Senate GOP lawmakers came out in full force on Thursday against a bill calling for more urban water conservation, while moderate Democrats joined in their frustrations over lagging water storage investments.

Striking a steady drumbeat for building new reservoirs, Senator Brian Dahle of Lassen County pointed out that the state’s biggest water storage comes in the form of Sierra snowpack. But, he argued, that has been disrupted by wildfire damage.

Sen. Jim Nielsen of Tehama said the mismanagement that has affected forests is now happening to water supplies. He was offended Democrats would call for conservation after so quickly shooting down his measure last month on funding storage infrastructure, charging that conserving is the “woke thing to do” but it hasn’t worked.

“This is the epitome of hypocrisy,” added Sen. Andreas Borgeas of Fresno. “You can’t conserve your way out unless you build.”

Democratic Sen. Henry Stern of Canoga Park, on the other hand, defended the bill as a way for urban water users to make a sacrifice for all Californians, and he dismissed the Sites Reservoir proposal as “a dam somewhere else that's not even shovel ready.”

Sen. Susan Rubio of Baldwin Park, a moderate Democrat, did not support the bill due to the potential financial burden for small water districts, and a litany of local agencies opposed the measure.

Sen. Anna Caballero of Salinas also shared frustrations over delays with Sites. And ordering conservation by region “doesn’t make any sense,” said Caballero, “because frankly, it always ends up hitting the Central Valley.” She worried the lowest-income communities would feel the brunt of the cutbacks, since the measure could present higher water rates.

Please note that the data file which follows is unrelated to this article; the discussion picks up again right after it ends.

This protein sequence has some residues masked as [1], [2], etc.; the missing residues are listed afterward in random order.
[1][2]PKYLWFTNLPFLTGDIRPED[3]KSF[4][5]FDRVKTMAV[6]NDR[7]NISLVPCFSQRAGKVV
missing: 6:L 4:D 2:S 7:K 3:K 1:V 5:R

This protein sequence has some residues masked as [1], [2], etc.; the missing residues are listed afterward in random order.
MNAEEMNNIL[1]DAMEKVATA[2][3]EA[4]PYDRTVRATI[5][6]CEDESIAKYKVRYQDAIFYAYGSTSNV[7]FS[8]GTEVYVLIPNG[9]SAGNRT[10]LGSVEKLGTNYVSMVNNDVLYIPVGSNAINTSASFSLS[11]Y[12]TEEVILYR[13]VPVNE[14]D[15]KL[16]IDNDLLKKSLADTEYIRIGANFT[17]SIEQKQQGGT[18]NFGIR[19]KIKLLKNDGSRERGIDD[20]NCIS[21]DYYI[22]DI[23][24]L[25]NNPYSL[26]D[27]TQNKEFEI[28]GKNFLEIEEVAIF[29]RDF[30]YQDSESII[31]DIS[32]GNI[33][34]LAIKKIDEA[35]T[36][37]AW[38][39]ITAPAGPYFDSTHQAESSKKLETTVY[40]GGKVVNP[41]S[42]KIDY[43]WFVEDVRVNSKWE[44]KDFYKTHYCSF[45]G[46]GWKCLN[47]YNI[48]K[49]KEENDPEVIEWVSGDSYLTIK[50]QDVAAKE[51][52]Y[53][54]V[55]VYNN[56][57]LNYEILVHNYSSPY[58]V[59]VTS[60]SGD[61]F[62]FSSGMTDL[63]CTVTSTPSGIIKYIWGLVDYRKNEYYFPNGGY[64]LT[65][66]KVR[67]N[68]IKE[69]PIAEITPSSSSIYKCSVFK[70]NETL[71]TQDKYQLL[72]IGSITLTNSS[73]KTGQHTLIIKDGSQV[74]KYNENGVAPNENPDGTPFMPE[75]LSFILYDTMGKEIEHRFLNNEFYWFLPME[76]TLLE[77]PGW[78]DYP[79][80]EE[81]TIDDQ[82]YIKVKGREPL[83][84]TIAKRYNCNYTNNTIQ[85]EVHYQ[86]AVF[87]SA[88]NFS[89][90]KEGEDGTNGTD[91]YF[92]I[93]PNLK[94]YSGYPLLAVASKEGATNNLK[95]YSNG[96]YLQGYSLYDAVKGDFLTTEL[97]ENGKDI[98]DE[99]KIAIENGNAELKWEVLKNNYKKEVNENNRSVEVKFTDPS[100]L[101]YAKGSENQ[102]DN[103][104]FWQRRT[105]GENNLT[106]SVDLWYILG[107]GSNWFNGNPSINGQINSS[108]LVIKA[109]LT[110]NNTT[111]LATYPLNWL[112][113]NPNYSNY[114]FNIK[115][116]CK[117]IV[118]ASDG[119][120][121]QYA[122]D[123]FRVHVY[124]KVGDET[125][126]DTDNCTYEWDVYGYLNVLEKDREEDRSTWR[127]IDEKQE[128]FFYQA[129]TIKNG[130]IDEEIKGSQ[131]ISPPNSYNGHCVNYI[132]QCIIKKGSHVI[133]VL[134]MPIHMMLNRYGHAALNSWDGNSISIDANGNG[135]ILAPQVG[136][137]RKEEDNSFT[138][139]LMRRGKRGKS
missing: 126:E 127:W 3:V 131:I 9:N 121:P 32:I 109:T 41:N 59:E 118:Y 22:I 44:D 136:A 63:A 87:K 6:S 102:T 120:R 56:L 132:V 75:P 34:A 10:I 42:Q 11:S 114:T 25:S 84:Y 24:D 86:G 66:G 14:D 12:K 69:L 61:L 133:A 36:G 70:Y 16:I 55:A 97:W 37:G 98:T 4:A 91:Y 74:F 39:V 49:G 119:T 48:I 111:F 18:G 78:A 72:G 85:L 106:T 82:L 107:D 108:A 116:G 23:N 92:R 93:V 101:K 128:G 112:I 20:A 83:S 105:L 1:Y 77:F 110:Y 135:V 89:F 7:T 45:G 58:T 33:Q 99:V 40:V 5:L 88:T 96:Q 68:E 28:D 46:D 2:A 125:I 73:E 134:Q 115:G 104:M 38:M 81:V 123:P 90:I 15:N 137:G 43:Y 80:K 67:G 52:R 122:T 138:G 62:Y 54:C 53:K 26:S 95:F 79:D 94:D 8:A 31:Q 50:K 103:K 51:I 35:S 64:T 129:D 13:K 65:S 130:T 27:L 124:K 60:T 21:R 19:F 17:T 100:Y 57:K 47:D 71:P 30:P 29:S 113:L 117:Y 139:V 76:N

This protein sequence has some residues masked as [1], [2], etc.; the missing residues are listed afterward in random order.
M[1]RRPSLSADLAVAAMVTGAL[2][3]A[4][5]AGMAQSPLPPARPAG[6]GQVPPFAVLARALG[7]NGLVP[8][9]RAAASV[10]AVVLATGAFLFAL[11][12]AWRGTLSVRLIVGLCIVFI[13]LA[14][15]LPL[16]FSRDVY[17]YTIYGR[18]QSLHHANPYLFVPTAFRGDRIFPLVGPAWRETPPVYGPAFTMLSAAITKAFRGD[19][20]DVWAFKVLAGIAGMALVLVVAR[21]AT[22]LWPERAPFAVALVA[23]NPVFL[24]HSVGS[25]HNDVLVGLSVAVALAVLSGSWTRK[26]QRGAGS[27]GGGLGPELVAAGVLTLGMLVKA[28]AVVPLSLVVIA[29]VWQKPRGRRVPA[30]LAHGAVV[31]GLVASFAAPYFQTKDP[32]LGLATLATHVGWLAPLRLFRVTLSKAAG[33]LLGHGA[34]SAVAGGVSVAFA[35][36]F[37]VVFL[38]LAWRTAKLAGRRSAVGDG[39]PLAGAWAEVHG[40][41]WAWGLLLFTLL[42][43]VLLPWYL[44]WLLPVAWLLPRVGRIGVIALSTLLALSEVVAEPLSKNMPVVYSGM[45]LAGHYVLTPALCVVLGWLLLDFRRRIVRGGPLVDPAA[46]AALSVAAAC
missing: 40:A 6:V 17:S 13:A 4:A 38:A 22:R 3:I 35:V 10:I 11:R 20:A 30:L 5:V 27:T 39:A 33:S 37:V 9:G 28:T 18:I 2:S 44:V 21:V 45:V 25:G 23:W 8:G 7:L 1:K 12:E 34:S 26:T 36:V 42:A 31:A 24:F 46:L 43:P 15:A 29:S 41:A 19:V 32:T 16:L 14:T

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Another moderate, Sen. Bill Dodd of Napa, took issue with Nielsen’s description of “a measly billion or so dollars” going to Sites. Dodd, who supports the proposal, said the project is actually advancing because of that state investment. But, he added, “we can walk, talk and chew gum” and conserve water use at the same time.

Sen. Melissa Hurtado of Sanger had a much more dire warning for her colleagues.

“Poor water management threatens our democracy and our very own existence,” she said. “Water insecurity can and will lead to social disruption if left unfixed.”

Defending his bill, Sen. Bob Hertzberg of Van Nuys said if this were the wrong action to take, it would simply mean more water would be available for growing food and other uses.

The Senate approved the measure, passing it to the Assembly.